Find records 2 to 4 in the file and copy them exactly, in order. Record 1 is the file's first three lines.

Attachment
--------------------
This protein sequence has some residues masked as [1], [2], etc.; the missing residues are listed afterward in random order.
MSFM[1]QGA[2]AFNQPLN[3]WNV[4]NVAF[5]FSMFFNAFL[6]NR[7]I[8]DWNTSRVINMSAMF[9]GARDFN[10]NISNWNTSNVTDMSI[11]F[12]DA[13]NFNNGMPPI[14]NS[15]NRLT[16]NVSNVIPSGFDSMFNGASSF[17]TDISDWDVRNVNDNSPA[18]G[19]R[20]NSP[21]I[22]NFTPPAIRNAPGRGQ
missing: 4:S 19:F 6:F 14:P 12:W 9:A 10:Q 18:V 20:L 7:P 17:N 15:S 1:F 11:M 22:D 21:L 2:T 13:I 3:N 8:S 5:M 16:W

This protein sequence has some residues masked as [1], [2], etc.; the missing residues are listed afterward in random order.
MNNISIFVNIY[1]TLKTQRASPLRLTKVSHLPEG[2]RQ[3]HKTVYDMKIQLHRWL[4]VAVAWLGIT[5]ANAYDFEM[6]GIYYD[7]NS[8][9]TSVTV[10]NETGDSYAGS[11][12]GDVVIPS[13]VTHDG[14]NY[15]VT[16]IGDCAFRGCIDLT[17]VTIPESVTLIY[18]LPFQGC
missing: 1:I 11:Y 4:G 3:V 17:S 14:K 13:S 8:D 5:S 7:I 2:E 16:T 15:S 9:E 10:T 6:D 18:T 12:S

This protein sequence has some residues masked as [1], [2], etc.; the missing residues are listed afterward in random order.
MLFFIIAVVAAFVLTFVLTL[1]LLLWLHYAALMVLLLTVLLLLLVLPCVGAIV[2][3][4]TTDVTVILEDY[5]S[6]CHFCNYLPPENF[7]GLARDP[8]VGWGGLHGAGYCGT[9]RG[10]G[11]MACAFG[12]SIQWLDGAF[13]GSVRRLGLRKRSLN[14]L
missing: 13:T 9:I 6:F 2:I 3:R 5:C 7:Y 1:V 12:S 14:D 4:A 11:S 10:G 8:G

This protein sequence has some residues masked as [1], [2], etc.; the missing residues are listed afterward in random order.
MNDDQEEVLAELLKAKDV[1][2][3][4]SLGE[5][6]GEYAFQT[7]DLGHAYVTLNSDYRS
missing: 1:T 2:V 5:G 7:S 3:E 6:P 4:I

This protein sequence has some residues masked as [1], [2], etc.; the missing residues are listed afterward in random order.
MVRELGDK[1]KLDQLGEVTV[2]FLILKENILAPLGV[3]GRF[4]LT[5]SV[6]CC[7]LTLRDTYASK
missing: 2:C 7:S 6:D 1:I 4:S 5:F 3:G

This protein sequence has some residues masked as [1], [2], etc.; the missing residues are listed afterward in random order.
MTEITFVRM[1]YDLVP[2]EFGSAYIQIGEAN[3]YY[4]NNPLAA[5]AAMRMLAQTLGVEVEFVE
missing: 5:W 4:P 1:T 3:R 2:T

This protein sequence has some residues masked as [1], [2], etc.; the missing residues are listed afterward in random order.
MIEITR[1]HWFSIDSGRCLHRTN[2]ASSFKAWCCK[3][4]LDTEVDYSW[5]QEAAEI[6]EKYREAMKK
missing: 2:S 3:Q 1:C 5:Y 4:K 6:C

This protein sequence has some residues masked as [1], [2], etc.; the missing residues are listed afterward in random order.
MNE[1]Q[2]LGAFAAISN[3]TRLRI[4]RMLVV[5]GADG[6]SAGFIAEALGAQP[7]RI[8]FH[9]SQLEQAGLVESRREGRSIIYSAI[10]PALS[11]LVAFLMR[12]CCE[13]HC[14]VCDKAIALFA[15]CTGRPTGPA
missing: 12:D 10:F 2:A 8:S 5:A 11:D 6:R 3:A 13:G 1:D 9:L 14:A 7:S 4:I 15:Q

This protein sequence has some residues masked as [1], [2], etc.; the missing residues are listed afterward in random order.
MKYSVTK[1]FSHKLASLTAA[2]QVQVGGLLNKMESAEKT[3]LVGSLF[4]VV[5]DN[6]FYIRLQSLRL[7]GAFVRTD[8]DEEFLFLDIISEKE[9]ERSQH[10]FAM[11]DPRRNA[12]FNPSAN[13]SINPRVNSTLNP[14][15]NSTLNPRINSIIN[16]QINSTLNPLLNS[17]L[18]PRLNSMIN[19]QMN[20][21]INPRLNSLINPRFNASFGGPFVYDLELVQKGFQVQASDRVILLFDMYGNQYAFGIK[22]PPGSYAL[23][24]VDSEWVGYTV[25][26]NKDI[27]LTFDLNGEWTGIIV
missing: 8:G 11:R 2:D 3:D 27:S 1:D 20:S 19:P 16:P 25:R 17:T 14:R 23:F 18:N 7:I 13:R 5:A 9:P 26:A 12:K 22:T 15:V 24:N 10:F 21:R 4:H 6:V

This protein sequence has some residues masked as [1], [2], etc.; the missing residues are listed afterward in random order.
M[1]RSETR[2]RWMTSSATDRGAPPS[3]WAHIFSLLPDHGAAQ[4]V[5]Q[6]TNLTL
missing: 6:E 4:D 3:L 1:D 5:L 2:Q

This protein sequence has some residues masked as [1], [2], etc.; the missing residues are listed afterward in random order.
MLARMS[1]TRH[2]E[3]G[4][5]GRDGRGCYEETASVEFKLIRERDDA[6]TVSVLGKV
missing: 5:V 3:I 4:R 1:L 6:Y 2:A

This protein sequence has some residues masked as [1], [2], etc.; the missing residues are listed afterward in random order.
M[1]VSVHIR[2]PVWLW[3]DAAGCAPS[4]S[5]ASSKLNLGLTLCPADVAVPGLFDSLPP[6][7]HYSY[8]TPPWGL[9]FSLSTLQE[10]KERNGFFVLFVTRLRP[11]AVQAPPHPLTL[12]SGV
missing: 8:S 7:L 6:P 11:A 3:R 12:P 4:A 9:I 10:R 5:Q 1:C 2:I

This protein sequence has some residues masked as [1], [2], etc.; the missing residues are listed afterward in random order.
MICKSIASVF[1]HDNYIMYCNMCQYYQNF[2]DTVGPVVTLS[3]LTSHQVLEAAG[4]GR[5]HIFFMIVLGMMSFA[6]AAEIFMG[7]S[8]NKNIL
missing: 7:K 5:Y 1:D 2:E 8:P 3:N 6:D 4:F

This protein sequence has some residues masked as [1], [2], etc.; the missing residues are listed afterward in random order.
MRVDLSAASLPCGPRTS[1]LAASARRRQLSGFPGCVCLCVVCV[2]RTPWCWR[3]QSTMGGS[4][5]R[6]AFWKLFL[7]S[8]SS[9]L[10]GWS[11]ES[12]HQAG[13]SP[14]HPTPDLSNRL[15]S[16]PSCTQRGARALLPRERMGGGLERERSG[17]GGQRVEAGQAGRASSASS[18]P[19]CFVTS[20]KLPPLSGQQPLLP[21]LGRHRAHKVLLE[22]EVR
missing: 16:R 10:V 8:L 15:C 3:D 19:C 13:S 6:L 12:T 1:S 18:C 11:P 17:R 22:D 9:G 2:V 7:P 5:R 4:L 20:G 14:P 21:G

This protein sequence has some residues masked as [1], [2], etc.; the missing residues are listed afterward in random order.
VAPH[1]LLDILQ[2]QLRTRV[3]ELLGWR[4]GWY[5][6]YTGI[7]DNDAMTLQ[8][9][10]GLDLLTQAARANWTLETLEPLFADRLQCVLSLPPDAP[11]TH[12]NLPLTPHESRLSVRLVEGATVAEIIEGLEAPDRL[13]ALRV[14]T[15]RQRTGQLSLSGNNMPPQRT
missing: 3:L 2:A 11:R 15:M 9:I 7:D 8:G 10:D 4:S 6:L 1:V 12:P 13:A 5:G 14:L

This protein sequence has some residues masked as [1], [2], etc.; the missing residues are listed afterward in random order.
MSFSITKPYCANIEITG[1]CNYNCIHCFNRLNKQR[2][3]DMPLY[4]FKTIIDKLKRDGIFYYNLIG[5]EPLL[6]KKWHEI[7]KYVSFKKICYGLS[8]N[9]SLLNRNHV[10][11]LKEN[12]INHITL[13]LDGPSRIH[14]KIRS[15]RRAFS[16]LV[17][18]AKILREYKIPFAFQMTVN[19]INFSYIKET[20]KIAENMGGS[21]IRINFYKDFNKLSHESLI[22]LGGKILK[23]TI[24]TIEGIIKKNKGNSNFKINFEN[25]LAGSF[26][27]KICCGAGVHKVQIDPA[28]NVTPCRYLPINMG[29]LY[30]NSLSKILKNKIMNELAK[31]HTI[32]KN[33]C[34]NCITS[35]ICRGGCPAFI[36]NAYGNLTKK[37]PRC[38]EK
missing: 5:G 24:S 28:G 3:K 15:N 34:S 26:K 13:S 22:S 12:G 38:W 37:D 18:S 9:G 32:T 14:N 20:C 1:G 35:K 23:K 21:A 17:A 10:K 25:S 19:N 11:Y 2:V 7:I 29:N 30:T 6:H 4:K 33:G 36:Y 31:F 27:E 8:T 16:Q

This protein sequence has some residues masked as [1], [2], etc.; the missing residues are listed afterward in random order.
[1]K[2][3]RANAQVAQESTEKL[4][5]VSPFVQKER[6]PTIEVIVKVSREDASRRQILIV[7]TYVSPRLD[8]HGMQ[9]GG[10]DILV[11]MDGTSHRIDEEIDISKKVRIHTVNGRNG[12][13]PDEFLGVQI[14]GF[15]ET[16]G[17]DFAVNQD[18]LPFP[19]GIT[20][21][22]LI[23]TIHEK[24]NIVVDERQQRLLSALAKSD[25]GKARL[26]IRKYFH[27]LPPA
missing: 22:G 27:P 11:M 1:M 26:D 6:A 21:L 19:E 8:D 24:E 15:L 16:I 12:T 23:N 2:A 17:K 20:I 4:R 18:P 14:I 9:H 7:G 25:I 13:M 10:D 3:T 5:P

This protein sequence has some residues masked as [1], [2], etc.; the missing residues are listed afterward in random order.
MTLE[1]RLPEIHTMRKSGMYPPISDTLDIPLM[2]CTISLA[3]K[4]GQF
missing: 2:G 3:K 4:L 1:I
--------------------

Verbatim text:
This protein sequence has some residues masked as [1], [2], etc.; the missing residues are listed afterward in random order.
MNNISIFVNIY[1]TLKTQRASPLRLTKVSHLPEG[2]RQ[3]HKTVYDMKIQLHRWL[4]VAVAWLGIT[5]ANAYDFEM[6]GIYYD[7]NS[8][9]TSVTV[10]NETGDSYAGS[11][12]GDVVIPS[13]VTHDG[14]NY[15]VT[16]IGDCAFRGCIDLT[17]VTIPESVTLIY[18]LPFQGC
missing: 1:I 11:Y 4:G 3:V 17:S 14:K 13:S 8:D 5:S 7:I 2:E 16:T 15:S 9:E 10:T 6:D 18:T 12:S

This protein sequence has some residues masked as [1], [2], etc.; the missing residues are listed afterward in random order.
MLFFIIAVVAAFVLTFVLTL[1]LLLWLHYAALMVLLLTVLLLLLVLPCVGAIV[2][3][4]TTDVTVILEDY[5]S[6]CHFCNYLPPENF[7]GLARDP[8]VGWGGLHGAGYCGT[9]RG[10]G[11]MACAFG[12]SIQWLDGAF[13]GSVRRLGLRKRSLN[14]L
missing: 13:T 9:I 6:F 2:I 3:R 5:C 7:Y 1:V 12:S 14:D 4:A 11:S 10:G 8:G

This protein sequence has some residues masked as [1], [2], etc.; the missing residues are listed afterward in random order.
MNDDQEEVLAELLKAKDV[1][2][3][4]SLGE[5][6]GEYAFQT[7]DLGHAYVTLNSDYRS
missing: 1:T 2:V 5:G 7:S 3:E 6:P 4:I